Therefore, there is a need in the art of medical imaging for an RF probe that provides high performance in both near field and the far field imaging. Further, there is a need in the art of medical imaging for an RF probe that avoids the incorporation of bulky external electrical components such as matching circuits and tuning circuits which not only adversely affect the size of its mechanical envelope but also add to the cost of the receiver.
Toward this end, the inventors herein have developed an RF probe for use with a medical imaging apparatus, the RF probe comprising an intracorporeal self-tuned resonator coil. The inventive coil provides excellent performance in both the near field and far field while having a minimal cross-sectional envelope. The inventive coil achieves a desired magnetic field distribution similar to that of a flat coil (thereby eliminating any significant near/far field transition zones) and a small profile similar to that of a loopless dipole design, all without the need for external tuning circuits or external matching circuits.
When the resonator coil is inserted into a patient's body and when RF pulses are applied to the body at a frequency substantially the same as the resonant frequency of the resonator coil, the resonator coil receives a signal responsive to the RF pulses that is representative of an image of an interior portion of the patient's body. The length of the resonator coil is an important factor affecting the resonator coil's resonant frequency. By appropriately setting its length, the resonator coil of the present invention can be tuned to substantially match the frequency of the RF pulses (such as the Larmour frequency of 63 MHz in a 1.5 T field).
Preferably, the resonator coil is coupled to a transmission medium that passes the signal from the resonator coil to a processor (the processor being configured to process the resonator coil signal to generate the image therefrom). The transmission medium has a characteristic impedance, and to prevent a standing wave from building up in the resonator coil, the resonator coil needs to be substantially self-matching with respect to the transmission medium's characteristic impedance.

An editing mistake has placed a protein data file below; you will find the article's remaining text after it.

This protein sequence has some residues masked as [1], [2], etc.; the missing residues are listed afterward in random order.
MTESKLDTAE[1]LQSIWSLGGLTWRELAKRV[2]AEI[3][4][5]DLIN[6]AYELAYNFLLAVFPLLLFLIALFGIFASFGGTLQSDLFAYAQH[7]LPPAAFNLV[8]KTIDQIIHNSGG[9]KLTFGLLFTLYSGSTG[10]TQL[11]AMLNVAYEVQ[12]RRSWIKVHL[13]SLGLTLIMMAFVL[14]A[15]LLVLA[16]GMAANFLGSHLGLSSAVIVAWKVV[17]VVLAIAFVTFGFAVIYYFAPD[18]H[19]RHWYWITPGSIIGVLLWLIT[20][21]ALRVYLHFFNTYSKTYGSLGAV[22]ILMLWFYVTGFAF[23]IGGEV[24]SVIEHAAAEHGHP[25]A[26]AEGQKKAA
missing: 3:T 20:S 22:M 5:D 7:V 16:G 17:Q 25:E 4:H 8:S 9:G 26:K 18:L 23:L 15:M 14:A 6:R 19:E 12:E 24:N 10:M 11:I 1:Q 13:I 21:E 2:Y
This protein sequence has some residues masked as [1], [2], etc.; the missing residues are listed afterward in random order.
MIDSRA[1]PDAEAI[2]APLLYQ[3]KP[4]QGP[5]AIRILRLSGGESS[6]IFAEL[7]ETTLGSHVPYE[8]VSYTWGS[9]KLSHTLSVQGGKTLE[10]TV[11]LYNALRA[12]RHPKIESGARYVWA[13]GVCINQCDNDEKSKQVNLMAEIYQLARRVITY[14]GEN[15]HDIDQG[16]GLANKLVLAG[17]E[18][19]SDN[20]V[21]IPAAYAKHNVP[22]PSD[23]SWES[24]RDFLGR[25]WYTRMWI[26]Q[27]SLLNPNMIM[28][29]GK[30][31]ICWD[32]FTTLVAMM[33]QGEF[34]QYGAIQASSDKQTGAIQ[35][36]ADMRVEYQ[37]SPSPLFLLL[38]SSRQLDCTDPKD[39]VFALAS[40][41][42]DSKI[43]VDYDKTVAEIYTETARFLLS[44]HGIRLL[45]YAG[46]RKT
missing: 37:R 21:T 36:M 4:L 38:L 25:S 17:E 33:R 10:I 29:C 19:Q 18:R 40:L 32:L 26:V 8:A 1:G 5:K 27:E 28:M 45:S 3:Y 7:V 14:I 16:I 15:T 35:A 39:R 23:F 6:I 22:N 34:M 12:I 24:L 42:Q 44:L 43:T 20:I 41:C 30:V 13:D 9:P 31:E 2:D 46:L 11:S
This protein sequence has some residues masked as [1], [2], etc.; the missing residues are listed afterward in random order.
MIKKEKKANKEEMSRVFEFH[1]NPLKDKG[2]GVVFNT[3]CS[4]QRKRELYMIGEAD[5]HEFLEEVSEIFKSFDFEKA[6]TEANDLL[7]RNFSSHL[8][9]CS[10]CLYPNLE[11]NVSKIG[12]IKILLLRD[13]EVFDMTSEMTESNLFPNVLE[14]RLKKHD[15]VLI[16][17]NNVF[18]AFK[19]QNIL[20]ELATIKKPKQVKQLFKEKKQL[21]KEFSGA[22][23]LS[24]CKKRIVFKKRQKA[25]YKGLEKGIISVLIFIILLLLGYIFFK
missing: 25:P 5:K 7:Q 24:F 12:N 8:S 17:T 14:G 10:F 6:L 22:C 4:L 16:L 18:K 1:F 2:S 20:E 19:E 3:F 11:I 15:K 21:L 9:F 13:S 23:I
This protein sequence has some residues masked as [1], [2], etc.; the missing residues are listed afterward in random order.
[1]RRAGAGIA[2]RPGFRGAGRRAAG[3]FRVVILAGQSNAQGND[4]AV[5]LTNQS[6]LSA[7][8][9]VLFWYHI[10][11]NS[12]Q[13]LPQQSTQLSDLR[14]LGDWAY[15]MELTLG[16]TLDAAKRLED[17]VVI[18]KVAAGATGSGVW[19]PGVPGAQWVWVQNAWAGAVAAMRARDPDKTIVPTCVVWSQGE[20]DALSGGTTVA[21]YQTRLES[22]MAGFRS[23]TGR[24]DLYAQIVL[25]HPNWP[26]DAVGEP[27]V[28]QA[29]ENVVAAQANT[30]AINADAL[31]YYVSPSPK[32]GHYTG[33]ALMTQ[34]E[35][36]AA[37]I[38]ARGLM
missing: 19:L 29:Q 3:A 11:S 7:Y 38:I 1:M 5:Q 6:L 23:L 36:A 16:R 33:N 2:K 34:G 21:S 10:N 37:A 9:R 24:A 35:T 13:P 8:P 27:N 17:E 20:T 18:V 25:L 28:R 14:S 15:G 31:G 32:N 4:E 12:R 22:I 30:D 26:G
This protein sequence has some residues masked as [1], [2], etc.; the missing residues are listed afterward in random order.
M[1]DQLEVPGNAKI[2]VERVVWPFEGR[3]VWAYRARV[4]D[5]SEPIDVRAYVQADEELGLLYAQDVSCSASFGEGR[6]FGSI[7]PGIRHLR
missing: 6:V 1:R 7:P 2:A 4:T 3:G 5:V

Toward this end, a return lead of the transmission medium is coupled to an end of the resonator coil conductor. Further, a signal lead of the transmission medium is coupled to a selected point on the resonator coil winding, thereby defining a turns ratio for the resonator coil. By appropriately setting the resonator coil turns ratio, the resonator coil can be made to substantially self-match the transmission medium's characteristic impedance.
Because the resonator coil of the present invention allows for both self-tuning and self-matching, the bulky and relatively expensive tuning and matching circuits that are found in the prior art are unnecessary. As such, the cross-sectional envelope of the resonator coil of the present invention is greatly improved (minimized), which allows for the use of the present invention to image within hard to reach places, such as the interior of blood vessels.
Further, the resonator coil of the present invention is preferably an open coil. As such, and unlike the closed loop coil designs of the prior art, no heat will build up in the coil as RF energy is received. Because no heat is built up, the resonator coil of the present invention provides greater patient safety and comfort than prior art coil designs.
Further still, the present invention can be used to not only diagnose medical conditions such as tumors or arteriosclerosis, but it may also be used in connection with interventional treatments to monitor the delivery of substances such as therapeutic drugs, nanoparticles, genes, contrast agents, or the like into the patient's body. By monitoring the image derived from the resonator coil's received signal, a doctor can assess the substance's delivery into the patient's body and, if necessary, make adjustments to how the substance is delivered in response to the images.
Further, disclosed herein is a method of making the resonator coil of the present invention, the method comprising the steps of winding a conductor into an open resonator coil having a plurality of turns, the resonator coil having a pre-determined resonator length to provide a coil resonance substantially equal to a desired frequency. The method further comprising (1) selecting a coupling point at one end of the coil and a coupling point at an intermediate point on the coil, the selected coupling points defining a desired impedance for the coil that substantially matches the characteristic impedance of a transmission medium; (2) coupling a signal lead of a transmission medium to the selected intermediate coupling point; and (3) coupling a return lead of the transmission medium to the selected end coupling point, thereby rendering the coil substantially self-matching to the transmission medium's characteristic impedance.